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Firearm Infobox
Name, Image, type, origin
Name Insas
Image 300px
Insas Assault Rifle (Fixed butt)
Type Assault rifle
Place of origin Flag of India India
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Service history
In service 1997—
Used by India, Nepal
Wars Kargil War
Nepalese Civil War
Production history
Designer ARDE
Designed
Manufacturer Indian State Ordnance Factory Board, Ishapore
Produced
Number
Variants See Variants
Specifications
Weight 4.25 kg (9.4 lb) empty </br> 4.6 kg (10.1 lb) loaded
Length 960 mm (37.8 in),
750 mm (29.5 in) w/stock folded
Width {{{width}}}
Height {{{height}}}
Barrel length 464 mm (18.3 in)
Diameter {{{diameter}}}
Crew {{{crew}}}
Cartridge 5.56x45mm NATO, 5.56x30mm
Caliber {{{caliber}}}
Action Gas-operated, Rotating bolt
Muzzle velocity 900 m/s (2,953
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 ft/s)
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Effective range 400 m
Maximum range {{{max_range}}}
Other identifying characteristics
Wood parts (Y/N) {{{wood}}}
Common color {{{color}}}
Imprint {{{imprint}}}

INSAS (an abbreviation of Indian National Small Arms System) is a family of infantry arms consisting of an assault rifle, a light machine gun and a carbine. It is manufactured by the Indian State Ordnance Factory Board at its Ishapore factory. The Insas Assault Rifle is now the standard infantry weapon of the Indian Armed Forces.

History Edit

Since the late 1950s, the Indian armed forces had been equipped with an unlicensed reverse-engineered copy of the famous Belgian FN FAL rifle. This copy is considered to be a distinct weapon (although certainly not an original design) since its parts cannot be interchanged with either the metric or inch-pattern versions of the FAL[1]. As the 7.62 mm self-loading rifles started to become obsolete by the 1980s, India began to develop the INSAS, incorporating features from several popular rifle designs. Although largely based on the ever-popular AK-47, the INSAS has a number of differences making it a unique weapon. It has features borrowed from the FN FNC, the AK-74, the IMI Galil and the G3.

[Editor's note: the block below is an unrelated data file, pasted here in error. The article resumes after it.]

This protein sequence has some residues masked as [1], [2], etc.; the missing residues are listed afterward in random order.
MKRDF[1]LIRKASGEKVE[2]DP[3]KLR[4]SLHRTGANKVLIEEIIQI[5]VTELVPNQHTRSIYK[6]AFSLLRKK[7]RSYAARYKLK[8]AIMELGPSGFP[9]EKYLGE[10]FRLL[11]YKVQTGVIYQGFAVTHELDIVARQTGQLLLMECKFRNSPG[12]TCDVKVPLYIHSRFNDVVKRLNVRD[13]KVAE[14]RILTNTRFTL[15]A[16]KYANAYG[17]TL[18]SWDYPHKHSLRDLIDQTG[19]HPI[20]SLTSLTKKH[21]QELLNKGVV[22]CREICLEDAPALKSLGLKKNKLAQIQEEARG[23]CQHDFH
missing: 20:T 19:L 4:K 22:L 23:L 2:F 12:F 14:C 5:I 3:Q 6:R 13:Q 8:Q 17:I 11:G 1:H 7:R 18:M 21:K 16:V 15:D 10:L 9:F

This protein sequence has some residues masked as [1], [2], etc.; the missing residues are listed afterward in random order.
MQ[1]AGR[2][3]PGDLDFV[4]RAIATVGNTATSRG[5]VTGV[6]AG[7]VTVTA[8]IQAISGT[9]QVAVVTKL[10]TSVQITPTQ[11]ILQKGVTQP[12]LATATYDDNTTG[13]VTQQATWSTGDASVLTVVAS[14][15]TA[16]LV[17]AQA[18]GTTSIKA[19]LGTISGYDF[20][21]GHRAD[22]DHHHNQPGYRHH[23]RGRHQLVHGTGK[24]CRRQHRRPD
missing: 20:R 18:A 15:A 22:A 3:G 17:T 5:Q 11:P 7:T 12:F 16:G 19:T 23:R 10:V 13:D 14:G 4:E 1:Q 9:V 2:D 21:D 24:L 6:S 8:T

During the late 1980s, the Indians expressed interest in purchasing (and possibly manufacturing under license) an East German-designed AK chambered for the 5.56x45mm cartridge[2]. The deal ultimately fell through.

The INSAS system was originally planned to have three component weapons: a standard rifle, a carbine, and a squad automatic rifle (LMG), all chambered for 5.56x45mm NATO ammunition. In 1997 the rifle and LMG were ready for mass production, and in 1998 the first units were observed armed with INSAS rifles for the Republic Day Parade . The mass introduction of the INSAS rifle was initially delayed by the lack of the domestically made 5.56 mm ammunition and India accordingly bought significant stocks of ammunition from the Israeli company, IMI. At least 300,000 INSAS rifles are in service with the Indian army; some of these have seen action in Indo-Pakistani conflicts.

Design Edit

The INSAS rifle is broadly based on the famous Kalashnikov AK-47 action, but with many modifications. The basic gas-operated action with long stroke gas piston and a rotating bolt, as well as the stamped steel receiver, are generally the same as in modern Kalashnikov rifles. However, the gas system is fitted with a manual gas regulator, similar in design to that found on FN FAL rifles, as well as a gas cutoff. The charging handle has been moved from the bolt carrier to the left side of the forearm; it is similar in position and design to German HK G3 rifle.